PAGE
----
The popular claim that compact, traditional, human scaled design causes “health and emotional problems” is nonsense. That claim has been completely debunked for decades. It is much more plausible that low-density suburban design causes such problems (there is growing scientific data to objectively confirm this).
To see a superb rebuttal to the claims that compact, traditional design is bad for health and the environment, see “Green Metropolis” by David Owen, “Cities and Automobile Dependence” by Jeff Kenworthy and Peter Newman, “Cities in Full,” by Steve Belmont, and “Bowling Alone,” by Robert Putnam. Also take note of the fact that the happiest, healthiest people live in compact, traditionally designed, human-scaled places. And the unhappiest, most unhealthy people live in low-density suburbs filled with green.
The most loved cities in the world (which is also the opinion of nearly everyone I know in Boulder) include such places as Dubrovnik, Amsterdam, Siena, Montepulciano, Malmo, Delft, Utrecht and Copenhagen. In Boulder, similarly, the most loved places are the Mapleton Hill neighborhood and Pearl Street Mall.
By striking contrast, the most disliked cities in America include such places as Detroit, Phoenix, Houston, Buffalo, and Cleveland.
The “most loved” cities listed above are far MORE compact and have far LESS green space than the “most disliked” cities listed above. It is therefore quite clear that “more green space” (what urban designers call the “nature bandaid”) or “less density” are unhelpful or not necessary ingredients for improving the quality of life of a city. Almost no one travels thousands of miles to visit Dubrovnik or Amsterdam or Siena or Montepulciano to enjoy green spaces or the low-density suburbs of those cities. They nearly all go to enjoy the compact, traditional, human-scaled parts of those cities.
As is the case, not coincidentally, with the Mapleton Hill neighborhood and Pearl Street Mall, which are the most compact, traditional, human-scaled places in Boulder.
Almost no one wants to live in Mapleton Hill because it is low density or has a lot of green space (within its boundaries). Nor does anyone I know visit Peal Street Mall because it is low density or has a lot of green space. In both cases, nearly everyone is attracted to those places because they are compact, traditional, and human-scaled. Similarly, almost no one visits Boulder to enjoy its low-density suburbs (where the most green space is found). Be honest, Donna and Jill: Do you prefer the Mapleton Hill neighborhood, which is much more compact and has less green space than most any other neighborhood in Boulder, or do you prefer, say, Martin Acres, which is much more low-density and has a lot more green space?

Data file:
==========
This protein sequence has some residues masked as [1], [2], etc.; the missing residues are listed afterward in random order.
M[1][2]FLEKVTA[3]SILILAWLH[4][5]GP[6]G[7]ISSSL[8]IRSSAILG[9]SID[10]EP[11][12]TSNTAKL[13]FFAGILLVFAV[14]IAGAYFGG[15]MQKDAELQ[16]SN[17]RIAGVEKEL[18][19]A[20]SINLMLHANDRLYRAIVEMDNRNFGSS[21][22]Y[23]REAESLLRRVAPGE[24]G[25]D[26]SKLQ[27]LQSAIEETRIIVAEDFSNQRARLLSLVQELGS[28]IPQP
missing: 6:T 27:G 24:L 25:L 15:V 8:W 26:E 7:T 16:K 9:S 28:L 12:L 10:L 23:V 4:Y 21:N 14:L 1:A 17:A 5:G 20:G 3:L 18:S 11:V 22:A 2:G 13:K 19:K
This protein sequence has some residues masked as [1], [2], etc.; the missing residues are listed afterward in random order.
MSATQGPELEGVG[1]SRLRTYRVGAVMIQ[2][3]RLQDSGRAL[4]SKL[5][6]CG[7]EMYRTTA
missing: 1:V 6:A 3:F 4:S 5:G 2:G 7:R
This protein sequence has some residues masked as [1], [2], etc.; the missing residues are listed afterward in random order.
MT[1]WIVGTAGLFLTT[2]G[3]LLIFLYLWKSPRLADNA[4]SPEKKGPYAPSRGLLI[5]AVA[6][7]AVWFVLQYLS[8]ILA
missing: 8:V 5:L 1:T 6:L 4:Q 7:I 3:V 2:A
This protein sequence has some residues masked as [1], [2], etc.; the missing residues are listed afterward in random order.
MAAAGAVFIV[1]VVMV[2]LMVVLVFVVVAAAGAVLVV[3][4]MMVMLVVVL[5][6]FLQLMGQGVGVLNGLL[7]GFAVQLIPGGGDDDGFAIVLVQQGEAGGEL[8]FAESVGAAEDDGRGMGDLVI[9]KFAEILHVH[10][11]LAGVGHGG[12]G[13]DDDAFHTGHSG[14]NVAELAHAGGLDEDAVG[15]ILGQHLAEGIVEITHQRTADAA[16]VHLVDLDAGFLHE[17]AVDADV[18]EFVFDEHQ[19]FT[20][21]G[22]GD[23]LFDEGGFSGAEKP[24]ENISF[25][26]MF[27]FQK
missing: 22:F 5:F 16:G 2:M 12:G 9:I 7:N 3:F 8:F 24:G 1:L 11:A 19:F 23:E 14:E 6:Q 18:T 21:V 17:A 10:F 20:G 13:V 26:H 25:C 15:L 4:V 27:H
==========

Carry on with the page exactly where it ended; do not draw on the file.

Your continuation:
I am told by comments sent by Donna that “growth” or “development” or compactness are “destroying” Boulder or the Front Range. Does that mean that, say, Donna should not have been allowed to move to Boulder when she did because when she moved here, she was “growth.” Why is “growth” okay when Donna moves here but not okay when others move here? Similarly, doesn’t this “destruction” mean that Donna should not be allowed to establish a duplex or an accessory dwelling unit (ADU) or a Granny Flat or a Carriage House at her home? (something she has complained to me about not being allowed to do hundreds of times over the past several years)
After all, doing those things means MORE COMPACT DEVELOPMENT.
Why should Donna be allowed to have more compact development on her property but no one else is allowed to do the same anywhere in the region? Note: Boulder and all other Front Range cities are more than happy to allow people to create lower-density design on their property. They are totally free to remove buildings (unless they are historic) and install more green space. But it is completely illegal (at least for most of Boulder’s history) to make your property more compact by creating an ADU. Should Donna have been prohibited from building an ADU because it removed green space and increased compactness?
Should Boulder and other Front Range cities continue to PROHIBIT development that would make them more like Dubrovnik, Amsterdam, Siena, Montepulciano, Copenhagen, Mapleton Hill, or Pearl Street Mall? After all, those cities and the most beloved places in Boulder are more compact and have less green space. Should Boulder and other Front Range cities continue to strongly encourage development that would make them more like Detroit, Phoenix, Houston, Buffalo, and Cleveland? After all, those cities are much lower density and have much more green space.
I am told by comments previously submitted by Donna that “Denver ranks nearly last among major U.S. cities, including New York, in park space as a percentage of total area. It also ranks nearly last in park acres per resident.” Again, the most loved cities, such as Dubrovnik, Amsterdam, Siena, Montepulciano, and Copenhagen, are not loved because of abundant park space. They are loved because they are compact, traditional, and human-scaled. They are places focused on making humans happy rather than cars happy. Some of the most awful cities in the world, such as Anchorage AK, have an enormous amount of green space,